Jungle Paper, Social Justice

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Running Head: IMPRESSIONS OF THE JUNGLE FROM A SOCIAL JUSTICE PERSPECTIVE Impressions of the Jungle From a Social Justice Perspective The Jungle by Upton Sinclair Sherree Boyce Lehman College Author Note This paper was prepared for Social Welfare Institutions and Program, SWK, 639, Section 81, taught by Professor Yvonne Johnson The novel, The Jungle by Upton Sinclair depicts the lives of poor immigrants in the United States during the early 1900’s. Sinclair is extremely effective in this novel at identifying and expressing the perils and social concerns of immigrants during this era. The turmoil that immigrants faced was contingent on societal values during the era. There was a Social Darwinist sentiment…show more content…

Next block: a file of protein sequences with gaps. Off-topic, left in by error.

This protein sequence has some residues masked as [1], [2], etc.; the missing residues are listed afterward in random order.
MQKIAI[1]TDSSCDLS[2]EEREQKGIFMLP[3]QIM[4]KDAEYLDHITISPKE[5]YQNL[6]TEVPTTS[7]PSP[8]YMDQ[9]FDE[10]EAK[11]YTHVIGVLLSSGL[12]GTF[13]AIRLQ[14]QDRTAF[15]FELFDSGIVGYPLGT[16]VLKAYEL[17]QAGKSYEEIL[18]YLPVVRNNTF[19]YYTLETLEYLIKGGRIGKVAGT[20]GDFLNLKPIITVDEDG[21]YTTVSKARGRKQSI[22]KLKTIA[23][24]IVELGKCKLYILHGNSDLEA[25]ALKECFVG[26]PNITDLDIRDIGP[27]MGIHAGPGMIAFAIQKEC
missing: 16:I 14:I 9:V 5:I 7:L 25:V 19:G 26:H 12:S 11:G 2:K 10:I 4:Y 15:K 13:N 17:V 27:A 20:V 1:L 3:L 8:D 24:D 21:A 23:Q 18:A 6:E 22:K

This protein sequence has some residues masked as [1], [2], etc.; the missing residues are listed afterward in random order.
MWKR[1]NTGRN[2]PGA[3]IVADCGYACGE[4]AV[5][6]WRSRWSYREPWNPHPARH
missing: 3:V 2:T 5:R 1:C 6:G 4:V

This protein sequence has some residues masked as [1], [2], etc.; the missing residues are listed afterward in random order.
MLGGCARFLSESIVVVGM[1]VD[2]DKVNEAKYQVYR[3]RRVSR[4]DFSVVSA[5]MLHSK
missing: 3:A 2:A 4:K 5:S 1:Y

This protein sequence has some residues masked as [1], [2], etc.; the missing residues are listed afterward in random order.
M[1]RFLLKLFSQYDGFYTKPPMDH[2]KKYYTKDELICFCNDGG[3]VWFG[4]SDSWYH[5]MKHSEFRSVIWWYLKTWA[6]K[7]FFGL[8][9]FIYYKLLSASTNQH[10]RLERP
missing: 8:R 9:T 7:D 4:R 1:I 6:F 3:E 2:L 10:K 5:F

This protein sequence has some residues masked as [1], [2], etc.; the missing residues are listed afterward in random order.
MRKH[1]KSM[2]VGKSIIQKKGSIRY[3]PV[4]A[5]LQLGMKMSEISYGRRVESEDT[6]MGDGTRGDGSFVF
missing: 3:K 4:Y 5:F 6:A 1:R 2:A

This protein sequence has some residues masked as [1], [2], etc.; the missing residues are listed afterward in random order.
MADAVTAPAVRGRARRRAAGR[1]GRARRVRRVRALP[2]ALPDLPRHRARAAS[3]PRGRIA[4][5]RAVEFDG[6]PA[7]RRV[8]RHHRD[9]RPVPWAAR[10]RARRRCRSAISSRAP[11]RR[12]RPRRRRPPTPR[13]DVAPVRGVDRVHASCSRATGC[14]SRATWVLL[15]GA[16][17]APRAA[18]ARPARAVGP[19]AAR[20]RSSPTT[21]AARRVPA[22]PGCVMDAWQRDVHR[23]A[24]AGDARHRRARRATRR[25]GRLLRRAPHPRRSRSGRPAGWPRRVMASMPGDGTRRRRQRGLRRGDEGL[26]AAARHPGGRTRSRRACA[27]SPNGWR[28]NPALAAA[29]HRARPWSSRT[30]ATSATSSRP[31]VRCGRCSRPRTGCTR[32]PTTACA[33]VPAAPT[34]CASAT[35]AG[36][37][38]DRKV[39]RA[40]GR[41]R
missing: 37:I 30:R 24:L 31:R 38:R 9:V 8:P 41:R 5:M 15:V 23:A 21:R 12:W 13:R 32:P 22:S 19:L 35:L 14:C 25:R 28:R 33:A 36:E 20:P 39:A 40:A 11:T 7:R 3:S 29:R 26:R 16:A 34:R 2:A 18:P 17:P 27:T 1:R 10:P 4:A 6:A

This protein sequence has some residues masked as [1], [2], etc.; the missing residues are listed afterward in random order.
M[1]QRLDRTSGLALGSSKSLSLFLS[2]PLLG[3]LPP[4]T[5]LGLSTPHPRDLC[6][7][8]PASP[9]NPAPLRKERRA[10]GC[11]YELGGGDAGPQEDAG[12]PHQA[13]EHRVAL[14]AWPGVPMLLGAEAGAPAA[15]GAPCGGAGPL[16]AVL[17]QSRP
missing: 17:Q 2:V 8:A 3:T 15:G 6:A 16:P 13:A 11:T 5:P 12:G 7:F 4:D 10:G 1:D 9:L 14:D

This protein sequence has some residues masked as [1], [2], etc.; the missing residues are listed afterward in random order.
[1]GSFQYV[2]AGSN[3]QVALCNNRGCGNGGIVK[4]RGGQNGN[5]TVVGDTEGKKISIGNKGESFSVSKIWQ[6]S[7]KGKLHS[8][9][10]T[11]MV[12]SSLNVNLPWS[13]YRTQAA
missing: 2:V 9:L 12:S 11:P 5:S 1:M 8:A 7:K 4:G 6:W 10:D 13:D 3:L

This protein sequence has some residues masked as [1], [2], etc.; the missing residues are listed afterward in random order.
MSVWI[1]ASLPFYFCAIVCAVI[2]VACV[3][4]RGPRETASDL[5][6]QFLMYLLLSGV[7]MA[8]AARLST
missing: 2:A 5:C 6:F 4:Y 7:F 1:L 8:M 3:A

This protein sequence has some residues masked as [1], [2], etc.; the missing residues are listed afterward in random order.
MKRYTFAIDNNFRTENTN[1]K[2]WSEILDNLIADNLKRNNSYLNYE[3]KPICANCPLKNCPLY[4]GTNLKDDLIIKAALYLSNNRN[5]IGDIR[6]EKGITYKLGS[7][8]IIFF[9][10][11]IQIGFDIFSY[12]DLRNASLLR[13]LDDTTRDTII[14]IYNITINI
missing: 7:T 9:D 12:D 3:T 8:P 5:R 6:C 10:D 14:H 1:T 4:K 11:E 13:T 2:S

The next level would include safety needs, personal and financial security health and well being. As you move up the pyramid the needs increase to love and belonging, self –esteem and the highest level would include self-actualization, reaching one’s full potential. The theory is that you can not reach the highest level without first obtaining the basics. (Wikipedia the free encyclopedia, http://en.wikipedia.org/wiki/Maslow%27s_hierarchy_of_needs, 10/20/10) The Jungle both supports and refutes this theory. It supports it, considering that Jurgis’ family could not progress because their main focus was survival, food, clothing shelter. However, Jurgis reaches the highest level of self actualization during a period where his basic needs are not meet, when he decides to join the political party of Socialism. It is not until he joins this party that Jurgis understands his purpose. Jurgis and his family would have greatly benefited from many of the social services, policies /programs available today including child abuse and child labor laws, social insurance programs, worker’s compensation, free and subsidized medical insurance, social security insurance and institutions /programs such as shelters, Human Resource Administration and soup kitchens. Child Abuse, Neglect, Maltreatment Laws: A great majority of the poor immigrant was neglected in the town of Packingtown, Chicago. The children were allowed to rummage through
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